like his father, Arthur Ryerson.

Mr. Norris spoke of the feeling of relief that came over
him as, watching from the pier, he saw "Jack" Ryerson
come from a cabin and stand at the railing. The name of
the boy was missing from some of the lists and for two days
it was reported that he had perished.

CAPTAIN ROSTRON'S REPORT

Less than 24 hours after the Cunard Line steamship Carpathia
came in as a rescue ship with survivors of the Titanic
disaster, she sailed again for the Mediterranean cruise which
she originally started upon last week. Just before the liner
sailed, H. S. Bride, the second Marconi wireless operator of
the Titanic, who had both of his legs crushed on a life-boat,
was carried off on the shoulders of the ship's officers to St.
Vincent's Hospital.

Captain A. H. Rostron, of the Carpathia, addressed an
official report, giving his account of the Carpathia's rescue
work, to the general manager of the Cunard Line, Liverpool.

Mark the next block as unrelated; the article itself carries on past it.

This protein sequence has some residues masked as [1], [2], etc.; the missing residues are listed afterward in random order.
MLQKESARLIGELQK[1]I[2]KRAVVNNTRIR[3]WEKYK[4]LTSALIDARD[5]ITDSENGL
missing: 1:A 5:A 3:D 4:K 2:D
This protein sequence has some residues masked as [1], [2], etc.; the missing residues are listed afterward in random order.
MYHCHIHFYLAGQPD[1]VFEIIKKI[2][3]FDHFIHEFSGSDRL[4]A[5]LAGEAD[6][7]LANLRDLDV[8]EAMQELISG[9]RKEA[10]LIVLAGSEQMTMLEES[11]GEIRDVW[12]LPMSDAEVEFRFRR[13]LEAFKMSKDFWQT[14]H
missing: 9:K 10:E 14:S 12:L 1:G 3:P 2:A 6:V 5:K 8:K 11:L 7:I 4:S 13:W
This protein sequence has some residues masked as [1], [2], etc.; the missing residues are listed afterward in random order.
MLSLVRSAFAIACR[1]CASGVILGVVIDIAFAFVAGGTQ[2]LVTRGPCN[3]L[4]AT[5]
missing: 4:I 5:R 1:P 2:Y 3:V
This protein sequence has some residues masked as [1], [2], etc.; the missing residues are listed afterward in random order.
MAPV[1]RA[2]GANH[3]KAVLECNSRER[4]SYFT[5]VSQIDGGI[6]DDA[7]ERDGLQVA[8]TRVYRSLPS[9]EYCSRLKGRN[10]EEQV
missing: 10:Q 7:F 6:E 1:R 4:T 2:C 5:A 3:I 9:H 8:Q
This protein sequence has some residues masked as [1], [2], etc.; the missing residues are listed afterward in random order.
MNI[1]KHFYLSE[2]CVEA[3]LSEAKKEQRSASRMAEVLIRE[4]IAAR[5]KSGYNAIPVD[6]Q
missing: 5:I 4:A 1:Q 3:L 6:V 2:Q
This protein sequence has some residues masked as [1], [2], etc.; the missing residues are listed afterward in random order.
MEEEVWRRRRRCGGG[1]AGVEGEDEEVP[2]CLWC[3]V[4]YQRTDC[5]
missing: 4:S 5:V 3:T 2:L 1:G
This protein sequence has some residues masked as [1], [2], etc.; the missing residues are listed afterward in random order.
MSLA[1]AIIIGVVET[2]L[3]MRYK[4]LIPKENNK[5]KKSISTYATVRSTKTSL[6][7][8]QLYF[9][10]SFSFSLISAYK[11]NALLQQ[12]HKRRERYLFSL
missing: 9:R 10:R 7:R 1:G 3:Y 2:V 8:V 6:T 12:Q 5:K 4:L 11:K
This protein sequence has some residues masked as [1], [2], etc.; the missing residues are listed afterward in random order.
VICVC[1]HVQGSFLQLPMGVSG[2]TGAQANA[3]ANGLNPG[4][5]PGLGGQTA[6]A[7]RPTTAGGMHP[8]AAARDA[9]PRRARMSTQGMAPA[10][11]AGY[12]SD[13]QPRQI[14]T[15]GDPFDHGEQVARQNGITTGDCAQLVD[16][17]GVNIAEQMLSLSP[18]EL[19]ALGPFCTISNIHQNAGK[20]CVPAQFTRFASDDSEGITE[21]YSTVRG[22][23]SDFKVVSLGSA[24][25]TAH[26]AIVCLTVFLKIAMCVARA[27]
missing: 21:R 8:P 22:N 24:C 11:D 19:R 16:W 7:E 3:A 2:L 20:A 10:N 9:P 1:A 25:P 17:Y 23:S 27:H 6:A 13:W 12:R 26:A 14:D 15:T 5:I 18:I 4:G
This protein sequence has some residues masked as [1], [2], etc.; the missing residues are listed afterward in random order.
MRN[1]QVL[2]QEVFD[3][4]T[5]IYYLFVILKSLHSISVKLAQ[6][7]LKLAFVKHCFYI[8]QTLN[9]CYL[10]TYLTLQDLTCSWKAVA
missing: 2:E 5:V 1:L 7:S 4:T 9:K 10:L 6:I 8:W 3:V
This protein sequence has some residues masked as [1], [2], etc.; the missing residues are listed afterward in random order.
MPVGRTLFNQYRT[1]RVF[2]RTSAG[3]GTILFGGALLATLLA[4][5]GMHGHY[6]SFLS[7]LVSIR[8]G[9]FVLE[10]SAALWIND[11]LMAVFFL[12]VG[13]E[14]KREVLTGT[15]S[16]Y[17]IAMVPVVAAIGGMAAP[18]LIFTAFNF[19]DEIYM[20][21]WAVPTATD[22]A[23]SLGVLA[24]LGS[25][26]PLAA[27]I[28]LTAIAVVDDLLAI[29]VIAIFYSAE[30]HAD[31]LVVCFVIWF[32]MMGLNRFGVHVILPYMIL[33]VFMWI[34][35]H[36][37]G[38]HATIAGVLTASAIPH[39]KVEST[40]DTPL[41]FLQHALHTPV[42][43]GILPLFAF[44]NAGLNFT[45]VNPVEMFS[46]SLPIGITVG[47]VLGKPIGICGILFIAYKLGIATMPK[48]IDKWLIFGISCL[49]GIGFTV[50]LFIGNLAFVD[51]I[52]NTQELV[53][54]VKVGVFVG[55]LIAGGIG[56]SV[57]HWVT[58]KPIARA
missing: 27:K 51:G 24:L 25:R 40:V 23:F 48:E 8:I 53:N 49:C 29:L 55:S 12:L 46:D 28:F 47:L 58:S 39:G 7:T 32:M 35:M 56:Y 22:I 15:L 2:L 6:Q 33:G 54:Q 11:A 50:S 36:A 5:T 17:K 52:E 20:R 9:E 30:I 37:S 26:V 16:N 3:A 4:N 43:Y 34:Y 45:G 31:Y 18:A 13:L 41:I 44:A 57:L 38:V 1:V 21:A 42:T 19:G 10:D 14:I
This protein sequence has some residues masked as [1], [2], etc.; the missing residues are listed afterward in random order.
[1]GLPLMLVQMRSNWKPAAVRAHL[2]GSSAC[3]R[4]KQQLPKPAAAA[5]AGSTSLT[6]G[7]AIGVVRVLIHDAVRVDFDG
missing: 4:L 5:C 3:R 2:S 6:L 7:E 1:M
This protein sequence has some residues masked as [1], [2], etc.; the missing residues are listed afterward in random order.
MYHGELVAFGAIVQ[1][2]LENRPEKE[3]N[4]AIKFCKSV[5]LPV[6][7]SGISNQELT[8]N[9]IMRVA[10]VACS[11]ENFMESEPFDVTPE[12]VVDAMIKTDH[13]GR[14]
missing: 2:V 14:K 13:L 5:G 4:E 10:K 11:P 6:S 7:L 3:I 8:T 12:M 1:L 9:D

The report read: "I beg to report that at 12.35 A. M. Monday
18th inst. I was informed of urgent message from Titanic
with her position. I immediately ordered ship turned around
and put her in course for that position, we being then 58
miles S. 52--E. `T' from her; had heads of all departments
called and issued what I considered the necessary orders, to
be in preparation for any emergency.

"At 2.40 A. M. saw flare half a point on port bow. Taking
this for granted to be ship, shortly after we sighted our first
iceberg. I had previously had lookouts doubled, knowing
that Titanic had struck ice, and so took every care and precaution.
We soon found ourselves in a field of bergs, and had
to alter course several times to clear bergs; weather fine, and
clear, light air on sea, beautifully clear night, though dark.